No Free Lunch for You

On May 17, 2012, Mitt Romney said a few things that finally surfaced on September 17, 2012, when excerpts from a video recorded on hidden camera were published by Mother Jones. Romney, speaking at a private fifty-grand-a-plate fundraiser at hedge fund manager Marc Leder’s mansion in Boca Raton, was caught on tape saying that forty-seven percent of Americans are useless parasites, who think the government owes them something, as if this is some sort of cooperative where everyone chips in to cover those who run into trouble, when these losers should take care of themselves, damn it. They have no sense of personal responsibility and never will have – they are simply morally inadequate. Maybe they were born that way. There was no point in trying to get their vote. He didn’t want their vote anyway.

Those remarks were meant to be private, but it’s just as well that they surfaced and were discussed endlessly. They clarified matters. One side did hold that government is not some sort of cooperative where everyone chips in to cover those who run into trouble. It can’t be, if freedom means anything at all. Government exists to provide the freedom to succeed, or fail, and then gets out of the way – or it should. There’s no free lunch. Deal with it.

Obama, however, had run on the idea that our government really is sort of cooperative where everyone chips in to cover those who run into trouble – we’ve got each other’s backs. He’d been saying that since 2004 when he delivered the keynote address at the Democratic convention in Boston, where John Kerry was nominated. Some called that socialism, the most evil thing any American could ever propose, while others called it patriotism and a sense of community, a sense that we’re one people, almost family perhaps.

Obama won that argument in 2008, but the nation was still split on that. Four years later, Romney’s comments on that one odd evening, made in private, made the two ways of looking at government explicit. Romney tried to walk those comments back a bit but got all tongue-tied the more he tried. He wasn’t heartless. He understood that “those people” were in trouble. He’d make sure they got jobs, or something, but the damage was done. It’s hard to go back and obfuscate what you just made quite clear.

Romney’s gripe was with the loathsome forty-seven percent, the poor and working poor who paid no federal income tax – the morally reprehensible takers. It wasn’t fair. The people who had made something of their lives had to pay for everything, and it was time for the “takers” to pay up. The people who had made something of their lives were getting ripped off. This was theft from the job creators, the makers, the doers – the morally responsible folks who had been rewarded for their moral responsibility with the hard-earned comforts of life. That had to stop. Ayn Rand said so. And Mitt Romney lost the election.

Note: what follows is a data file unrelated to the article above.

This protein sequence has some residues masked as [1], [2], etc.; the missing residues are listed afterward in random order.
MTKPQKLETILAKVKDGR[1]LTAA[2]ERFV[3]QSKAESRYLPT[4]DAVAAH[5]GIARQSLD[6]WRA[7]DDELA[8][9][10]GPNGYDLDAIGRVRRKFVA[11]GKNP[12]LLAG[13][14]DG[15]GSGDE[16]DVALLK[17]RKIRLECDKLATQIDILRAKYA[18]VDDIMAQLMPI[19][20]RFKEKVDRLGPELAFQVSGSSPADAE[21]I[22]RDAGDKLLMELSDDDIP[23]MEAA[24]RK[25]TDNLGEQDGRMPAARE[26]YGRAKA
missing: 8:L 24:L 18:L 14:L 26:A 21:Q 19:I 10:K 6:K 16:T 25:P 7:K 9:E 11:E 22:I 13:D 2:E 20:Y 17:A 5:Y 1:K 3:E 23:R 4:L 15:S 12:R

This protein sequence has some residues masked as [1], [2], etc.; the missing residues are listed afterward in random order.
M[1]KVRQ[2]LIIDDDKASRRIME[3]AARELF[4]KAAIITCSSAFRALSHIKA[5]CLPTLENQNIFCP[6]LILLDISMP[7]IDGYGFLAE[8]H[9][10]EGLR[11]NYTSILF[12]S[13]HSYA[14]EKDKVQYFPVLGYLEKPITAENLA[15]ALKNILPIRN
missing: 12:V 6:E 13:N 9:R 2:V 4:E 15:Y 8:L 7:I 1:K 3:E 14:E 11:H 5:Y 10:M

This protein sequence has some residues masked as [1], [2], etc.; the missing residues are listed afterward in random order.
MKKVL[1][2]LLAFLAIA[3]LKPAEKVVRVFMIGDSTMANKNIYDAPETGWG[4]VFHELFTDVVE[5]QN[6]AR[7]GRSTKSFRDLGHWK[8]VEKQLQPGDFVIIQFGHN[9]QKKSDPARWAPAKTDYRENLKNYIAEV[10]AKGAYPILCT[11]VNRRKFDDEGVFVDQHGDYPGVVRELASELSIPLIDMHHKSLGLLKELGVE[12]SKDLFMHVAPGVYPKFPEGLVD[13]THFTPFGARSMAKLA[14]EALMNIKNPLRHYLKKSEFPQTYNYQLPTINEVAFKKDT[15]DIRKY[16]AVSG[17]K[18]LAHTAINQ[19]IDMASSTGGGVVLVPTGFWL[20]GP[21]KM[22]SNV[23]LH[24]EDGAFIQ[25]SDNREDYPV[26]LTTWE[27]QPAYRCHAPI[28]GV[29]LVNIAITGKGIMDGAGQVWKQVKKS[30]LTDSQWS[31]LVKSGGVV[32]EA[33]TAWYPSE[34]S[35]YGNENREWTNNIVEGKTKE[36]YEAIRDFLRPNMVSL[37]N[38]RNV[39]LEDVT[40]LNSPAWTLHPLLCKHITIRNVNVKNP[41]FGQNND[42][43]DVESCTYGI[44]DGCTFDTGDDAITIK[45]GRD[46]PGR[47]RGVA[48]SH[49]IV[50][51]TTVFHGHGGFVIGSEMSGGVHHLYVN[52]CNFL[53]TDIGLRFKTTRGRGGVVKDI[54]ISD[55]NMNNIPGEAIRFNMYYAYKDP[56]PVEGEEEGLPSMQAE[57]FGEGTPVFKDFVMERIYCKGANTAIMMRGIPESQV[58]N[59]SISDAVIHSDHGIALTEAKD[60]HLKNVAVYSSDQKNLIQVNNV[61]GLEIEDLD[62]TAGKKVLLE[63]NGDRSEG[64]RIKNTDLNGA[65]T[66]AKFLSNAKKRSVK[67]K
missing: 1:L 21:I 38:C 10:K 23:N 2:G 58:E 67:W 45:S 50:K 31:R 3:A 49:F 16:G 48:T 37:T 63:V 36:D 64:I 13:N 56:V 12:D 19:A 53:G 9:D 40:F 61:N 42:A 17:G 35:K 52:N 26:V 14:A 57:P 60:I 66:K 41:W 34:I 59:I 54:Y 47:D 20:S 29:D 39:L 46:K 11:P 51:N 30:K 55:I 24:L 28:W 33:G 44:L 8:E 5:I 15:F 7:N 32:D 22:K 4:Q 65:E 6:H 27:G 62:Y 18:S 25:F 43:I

This argument will never end, of course, because it’s being made again:

The Trump administration is billing its budget as a plan to “reform the welfare system” and replace “dependency with dignity of work,” while saving $274 billion over 10 years, according to a four-page memo obtained by POLITICO.

The White House budget, to be released Tuesday, will suggest taking an ax to safety net programs like food stamps and popular family benefits like the child tax credit, in order to achieve the ambitious goal of balancing the federal budget over a decade.

So, morally reprehensible dependency will be replaced by the dignity of work, assuming there are jobs for everyone, and on schedule, the budget was released:

President Trump on Tuesday proposed dramatic changes to the role of the federal government, issuing a budget plan that culls or eliminates numerous programs that the White House says are a waste of money or create too much dependency.

Some of these programs – including Medicaid and the modern version of food stamps – provide benefits to up to a fifth of all Americans, and the breadth of the cuts has rattled lawmakers from both parties who have warned that the reductions go too far.

For Trump, his $4.094 trillion budget proposal for the fiscal year that begins in October marks his first exercise in spelling out – in great detail – how he wants the government to change. White House Office of Management and Budget Director Mick Mulvaney called the plan a “Taxpayer First Budget,” and he said they worked to jettison any spending that they felt they could not defend. In total, this meant roughly $3.6 trillion in cuts over the next 10 years.

That’s the Romney argument, framed as Taxpayers First – the makers not the takers – but all will be just fine:

These cuts, White House officials said, would usher in a sustained period of strong economic growth that would increase wealth, create more jobs and reduce poverty.

And in the meantime: